Chancellors Scholarships

Chancellors Scholarships

3 weeks ago by Robert

Medical schools love to attract two groups of students. They pull out the red carpet for (a) rural students and (b) students who achieve a very high ATAR. Why? The real reason (not the one stated officially) is that the universities benefit directly and indirectly.

If they recruit rural students, universities get significantly more funding from the government than they would if they recruit city-based students, in order to attract more doctors to rural areas.

If they recruit students who achieve a very high ATAR, they benefit in many ways. First, their university ranking will go up: and universities will do anything to improve their ranking. There is tremendous competition between universities to attract high achieving students, top quality staff, more government funding etc. Second, such students are likely to make significant contributions to their field of endeavour and gain publicity for the university. Third, such students are also likely to go on to become successful and may make donations to the university. Universities obtain billions of dollars in endowments from past students.

Perfect ATAR (99.95) and UCAT (99th percentile) students, please note: The Universities are not doing you a favour by offering you a scholarship: you are doing a massive favour to the university by choosing to study there (to the university you are probably worth at least 10 to 100 times the value of the scholarship they give you)!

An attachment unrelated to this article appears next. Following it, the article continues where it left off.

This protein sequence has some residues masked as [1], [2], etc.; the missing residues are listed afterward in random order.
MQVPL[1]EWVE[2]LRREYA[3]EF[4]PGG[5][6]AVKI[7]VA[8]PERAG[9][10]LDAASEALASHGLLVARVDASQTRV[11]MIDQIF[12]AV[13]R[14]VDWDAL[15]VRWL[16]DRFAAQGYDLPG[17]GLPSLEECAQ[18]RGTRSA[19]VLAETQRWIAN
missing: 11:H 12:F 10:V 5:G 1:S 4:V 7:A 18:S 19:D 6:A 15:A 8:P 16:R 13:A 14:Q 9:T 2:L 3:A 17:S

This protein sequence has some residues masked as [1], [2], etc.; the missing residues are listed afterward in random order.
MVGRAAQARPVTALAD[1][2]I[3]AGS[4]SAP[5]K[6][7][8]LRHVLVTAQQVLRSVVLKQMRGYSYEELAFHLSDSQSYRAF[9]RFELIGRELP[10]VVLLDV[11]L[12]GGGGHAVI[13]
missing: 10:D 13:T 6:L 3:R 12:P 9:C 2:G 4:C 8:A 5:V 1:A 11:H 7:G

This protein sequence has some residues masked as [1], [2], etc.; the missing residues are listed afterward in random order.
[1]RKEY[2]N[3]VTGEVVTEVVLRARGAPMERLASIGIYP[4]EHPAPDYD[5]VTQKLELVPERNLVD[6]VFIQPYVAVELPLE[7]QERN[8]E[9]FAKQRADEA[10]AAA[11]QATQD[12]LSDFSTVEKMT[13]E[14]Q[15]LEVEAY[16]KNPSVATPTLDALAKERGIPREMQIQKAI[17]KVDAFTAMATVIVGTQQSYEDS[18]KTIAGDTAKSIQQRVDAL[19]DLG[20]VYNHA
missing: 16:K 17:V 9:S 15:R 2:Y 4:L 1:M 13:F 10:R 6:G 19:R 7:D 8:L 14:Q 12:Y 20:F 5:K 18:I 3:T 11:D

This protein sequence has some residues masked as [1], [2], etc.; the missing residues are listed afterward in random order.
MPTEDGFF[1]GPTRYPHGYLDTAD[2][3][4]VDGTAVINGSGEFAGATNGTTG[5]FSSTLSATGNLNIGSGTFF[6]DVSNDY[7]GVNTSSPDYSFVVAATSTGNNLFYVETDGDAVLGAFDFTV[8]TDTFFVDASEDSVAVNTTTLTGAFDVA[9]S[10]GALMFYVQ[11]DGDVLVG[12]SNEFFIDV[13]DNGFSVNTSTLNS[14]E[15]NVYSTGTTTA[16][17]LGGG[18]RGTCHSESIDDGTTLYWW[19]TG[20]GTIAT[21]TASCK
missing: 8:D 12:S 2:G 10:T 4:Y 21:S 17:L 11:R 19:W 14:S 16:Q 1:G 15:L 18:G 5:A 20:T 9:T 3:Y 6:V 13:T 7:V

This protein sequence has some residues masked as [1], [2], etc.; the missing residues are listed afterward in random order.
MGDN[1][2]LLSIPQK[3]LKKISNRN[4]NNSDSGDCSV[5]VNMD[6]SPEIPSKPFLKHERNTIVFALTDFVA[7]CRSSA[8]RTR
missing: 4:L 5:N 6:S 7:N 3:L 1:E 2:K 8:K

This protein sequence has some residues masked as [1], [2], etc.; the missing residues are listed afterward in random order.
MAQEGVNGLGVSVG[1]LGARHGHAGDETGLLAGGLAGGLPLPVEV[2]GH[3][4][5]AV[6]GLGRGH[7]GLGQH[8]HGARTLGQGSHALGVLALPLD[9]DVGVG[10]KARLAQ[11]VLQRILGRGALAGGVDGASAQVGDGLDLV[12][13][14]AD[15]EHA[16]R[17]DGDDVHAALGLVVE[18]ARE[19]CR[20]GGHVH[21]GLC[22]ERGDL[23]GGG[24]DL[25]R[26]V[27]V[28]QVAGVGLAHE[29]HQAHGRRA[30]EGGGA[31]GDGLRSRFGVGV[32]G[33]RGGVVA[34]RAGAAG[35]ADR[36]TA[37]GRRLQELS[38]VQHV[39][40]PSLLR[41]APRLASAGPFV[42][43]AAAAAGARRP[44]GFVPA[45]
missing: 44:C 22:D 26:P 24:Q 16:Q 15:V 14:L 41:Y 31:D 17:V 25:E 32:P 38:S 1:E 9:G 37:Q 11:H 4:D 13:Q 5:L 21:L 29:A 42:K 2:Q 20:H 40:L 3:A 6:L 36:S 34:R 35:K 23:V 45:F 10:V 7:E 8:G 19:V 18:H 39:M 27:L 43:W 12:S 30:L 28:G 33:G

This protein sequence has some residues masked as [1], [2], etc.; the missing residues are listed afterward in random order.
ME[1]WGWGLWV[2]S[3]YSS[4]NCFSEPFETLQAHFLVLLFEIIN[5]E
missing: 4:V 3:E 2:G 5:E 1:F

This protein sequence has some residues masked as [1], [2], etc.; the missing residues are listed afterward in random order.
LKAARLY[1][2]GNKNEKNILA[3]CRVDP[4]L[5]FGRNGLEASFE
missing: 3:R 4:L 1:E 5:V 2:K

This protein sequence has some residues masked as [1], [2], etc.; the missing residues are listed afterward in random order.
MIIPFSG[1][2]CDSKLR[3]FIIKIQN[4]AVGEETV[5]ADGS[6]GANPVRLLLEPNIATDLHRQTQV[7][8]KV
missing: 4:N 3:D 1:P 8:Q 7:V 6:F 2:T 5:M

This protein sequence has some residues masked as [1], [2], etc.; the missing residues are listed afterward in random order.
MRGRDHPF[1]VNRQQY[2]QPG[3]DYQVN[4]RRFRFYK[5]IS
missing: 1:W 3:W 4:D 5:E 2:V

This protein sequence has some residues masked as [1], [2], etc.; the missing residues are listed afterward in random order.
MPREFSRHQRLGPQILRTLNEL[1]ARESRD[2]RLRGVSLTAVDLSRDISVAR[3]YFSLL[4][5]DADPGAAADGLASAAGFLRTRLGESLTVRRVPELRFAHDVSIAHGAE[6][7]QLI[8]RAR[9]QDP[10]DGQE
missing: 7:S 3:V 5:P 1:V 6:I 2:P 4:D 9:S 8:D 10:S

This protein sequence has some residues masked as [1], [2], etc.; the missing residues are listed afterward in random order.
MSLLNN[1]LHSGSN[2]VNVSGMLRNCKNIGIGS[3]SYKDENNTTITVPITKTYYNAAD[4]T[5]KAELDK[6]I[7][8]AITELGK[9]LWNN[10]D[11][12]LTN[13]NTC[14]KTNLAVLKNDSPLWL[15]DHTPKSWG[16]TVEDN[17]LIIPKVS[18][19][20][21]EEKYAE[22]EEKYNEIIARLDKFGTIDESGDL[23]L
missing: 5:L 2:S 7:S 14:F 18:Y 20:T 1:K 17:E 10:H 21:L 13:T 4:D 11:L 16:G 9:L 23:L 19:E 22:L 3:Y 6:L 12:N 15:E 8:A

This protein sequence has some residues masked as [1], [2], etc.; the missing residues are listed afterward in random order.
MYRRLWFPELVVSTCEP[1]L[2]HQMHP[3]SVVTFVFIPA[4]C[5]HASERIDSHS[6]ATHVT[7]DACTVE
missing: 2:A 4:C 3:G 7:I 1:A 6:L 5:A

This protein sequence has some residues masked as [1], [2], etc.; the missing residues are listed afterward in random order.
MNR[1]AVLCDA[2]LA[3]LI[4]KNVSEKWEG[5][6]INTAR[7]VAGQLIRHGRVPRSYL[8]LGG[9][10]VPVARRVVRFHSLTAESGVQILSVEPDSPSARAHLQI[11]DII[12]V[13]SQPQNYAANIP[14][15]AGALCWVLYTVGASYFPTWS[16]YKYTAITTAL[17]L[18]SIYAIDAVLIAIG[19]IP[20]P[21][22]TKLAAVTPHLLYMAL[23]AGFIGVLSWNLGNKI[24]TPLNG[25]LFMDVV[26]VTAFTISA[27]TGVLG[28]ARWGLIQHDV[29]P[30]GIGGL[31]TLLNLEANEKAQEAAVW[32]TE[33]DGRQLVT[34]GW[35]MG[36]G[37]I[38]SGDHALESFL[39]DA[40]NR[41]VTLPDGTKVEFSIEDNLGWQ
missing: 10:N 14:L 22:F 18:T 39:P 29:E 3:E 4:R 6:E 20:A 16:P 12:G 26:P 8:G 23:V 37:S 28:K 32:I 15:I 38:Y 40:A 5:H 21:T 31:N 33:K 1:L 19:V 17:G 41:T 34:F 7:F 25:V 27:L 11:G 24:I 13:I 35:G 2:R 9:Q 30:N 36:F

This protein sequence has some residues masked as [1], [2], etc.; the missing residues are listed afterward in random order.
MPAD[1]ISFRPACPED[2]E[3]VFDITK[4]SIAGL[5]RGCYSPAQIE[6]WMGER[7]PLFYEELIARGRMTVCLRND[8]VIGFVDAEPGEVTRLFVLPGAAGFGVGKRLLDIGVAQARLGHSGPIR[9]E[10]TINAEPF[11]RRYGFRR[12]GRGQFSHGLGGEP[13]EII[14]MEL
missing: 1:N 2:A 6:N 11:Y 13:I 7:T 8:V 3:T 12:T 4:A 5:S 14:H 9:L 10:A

At the time of ATAR results release, there is a mad scramble among universities to attract perfect ATAR students. We have heard of some universities resorting to unethical strategies by telling students that unless they put that university as the first preference, they will not obtain a scholarship. This is blatantly false.

You can accept a Chancellors Scholarship and reject it later. For example, you can accept a Melbourne or Sydney university chancellors scholarship and reject it, if you are able to gain your higher preference offer of medicine from Monash or UNSW. Many students say that they would have saved themselves a lot of stress if they had known this.

In fact, you don't even have to reject these offers from the University of Sydney / University of Melbourne later: they will automatically assume you have rejected them if you accept your higher preferenced UNSW/Monash offers.

The message? Don’t get pressured into changing your preferences and placing the University of Melbourne or University of Sydney as your first preference if they are not (universities may coerce you to do this).

Since Melbourne and Sydney universities moved to graduate entry for medicine, they lost most high ATAR students to their competitor universities which offer school leaver entry for medicine (which is preferred by most students). Hence they often resort to strong arm tactics to make you change your preferences.

All you need to have done is list the University of Sydney/Melbourne as one of your preferences.

 

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